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Kendall v. Murray

United States District Court, D. Massachusetts

October 17, 2018

STEVEN N. KENDALL, Plaintiff,
v.
SCOTT MURRAY, M.D. et al., Defendants.

          MEMORANDUM AND ORDER

          PATTI B. SARIS CHIEF UNITED STATES DISTRICT JUDGE.

         Plaintiff Steven Kendall, who is currently in custody at Federal Medical Center, Devens (“FMC Devens”), brings this action under 42 U.S.C. § 1983 alleging that the Federal Bureau of Prisons, Dr. Scott Murray, Dr. Berhan Yeh, and various named officers[1] (collectively “Defendants”) have been deliberately indifferent to his medical needs in violation of his Eighth and Fourteenth Amendment rights. (Docket No. 80, Count I). Plaintiff has a “Kock Pouch, ” which is a pouch made from his small intestine that sits inside his body to hold his stool. On July 20, 2018, Plaintiff moved for a preliminary injunction seeking a second opinion from a colorectal surgeon or an adult gastroenterologist to evaluate his Kock Pouch. (Docket No. 81). Plaintiff alleges that he is having trouble accessing the pouch in the proper way because of a hematoma which puts pressure on the pouch and has lasted for over a year. Plaintiff also asks the Court to order FMC Devens to provide him with a handicap accessible bathroom facility (Count IV and VI).[2]

         The Court held an evidentiary hearing on May 26, 2018 via videoconference. At the time of the hearing, Plaintiff was pro se. The Court appointed pro bono counsel in light of the alleged medical emergency. Three additional days of hearings were held ending on August 21, 2018. During the hearings, Plaintiff testified and introduced the expert testimony of Dr. Steven Freedman, a gastroenterologist at the Beth Israel Deaconess Medical Center. The government introduced the testimony of two defendants Dr. Berhan Yeh, the Clinical Director, and Dr. Scott Murray, Plaintiff's treating physician, and submitted Plaintiff's voluminous medical records. After the hearing, the motion is ALLOWED IN PART and DENIED IN PART.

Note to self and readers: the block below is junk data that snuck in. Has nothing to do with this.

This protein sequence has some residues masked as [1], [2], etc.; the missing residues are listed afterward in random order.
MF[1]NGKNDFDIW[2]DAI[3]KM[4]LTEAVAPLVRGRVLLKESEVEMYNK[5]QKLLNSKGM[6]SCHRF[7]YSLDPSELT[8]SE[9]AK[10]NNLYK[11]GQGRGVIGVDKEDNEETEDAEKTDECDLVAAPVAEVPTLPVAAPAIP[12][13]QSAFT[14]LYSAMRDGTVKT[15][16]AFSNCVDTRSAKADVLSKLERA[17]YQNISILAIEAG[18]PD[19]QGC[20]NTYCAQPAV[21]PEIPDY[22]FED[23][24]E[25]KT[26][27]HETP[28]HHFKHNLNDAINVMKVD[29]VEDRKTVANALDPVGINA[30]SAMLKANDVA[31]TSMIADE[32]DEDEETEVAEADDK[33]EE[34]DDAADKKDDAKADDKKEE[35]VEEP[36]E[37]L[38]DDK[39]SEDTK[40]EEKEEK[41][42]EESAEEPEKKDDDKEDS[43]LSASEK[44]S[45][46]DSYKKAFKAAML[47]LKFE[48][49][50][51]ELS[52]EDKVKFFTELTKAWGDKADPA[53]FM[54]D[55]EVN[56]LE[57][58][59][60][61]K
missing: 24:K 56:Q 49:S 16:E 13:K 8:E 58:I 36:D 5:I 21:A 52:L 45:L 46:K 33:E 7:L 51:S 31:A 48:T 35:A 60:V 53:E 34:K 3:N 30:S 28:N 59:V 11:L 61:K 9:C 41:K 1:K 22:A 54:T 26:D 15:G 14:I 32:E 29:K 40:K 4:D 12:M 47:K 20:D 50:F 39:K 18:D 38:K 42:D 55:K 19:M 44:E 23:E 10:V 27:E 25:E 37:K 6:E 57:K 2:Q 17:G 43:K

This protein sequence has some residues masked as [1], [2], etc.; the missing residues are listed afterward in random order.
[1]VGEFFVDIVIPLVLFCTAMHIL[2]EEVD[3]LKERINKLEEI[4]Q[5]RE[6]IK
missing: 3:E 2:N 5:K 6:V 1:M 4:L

I. FINDINGS OF FACT

         Based on the evidentiary hearings, the medical records and affidavits, the Court finds the following facts are likely true.

         A. The Kock Pouch (K-Pouch)

         Plaintiff is a 63-year old man serving a 26-month term of imprisonment for Conspiracy to Commit Unlawful Distribution of Oxycodone. He arrived at FMC Devens on April 12, 2017. He is scheduled to be released in March 2019. Since the mid-1980's Plaintiff has suffered from ulcerative colitis which led to the removal of his colon.[3] Prior to incarceration, Plaintiff received a colostomy during which his doctors created a “Kock Pouch” - a form of continent ileostomy which refashioned Plaintiff's lower intestines into a reservoir that holds waste generated by his digestive system. A K-pouch system includes the pouch, located inside the body, and a one-way valve on the patient's abdomen that prevents leakage from the reservoir and allows the patient to drain the reservoir. The reservoir is emptied throughout the day by passing a special catheter through the valve, called a stoma, into the pouch. In order to drain the reservoir, a patient is advised to sit over the toilet and near a sink with running hot water to clean the drain catheter.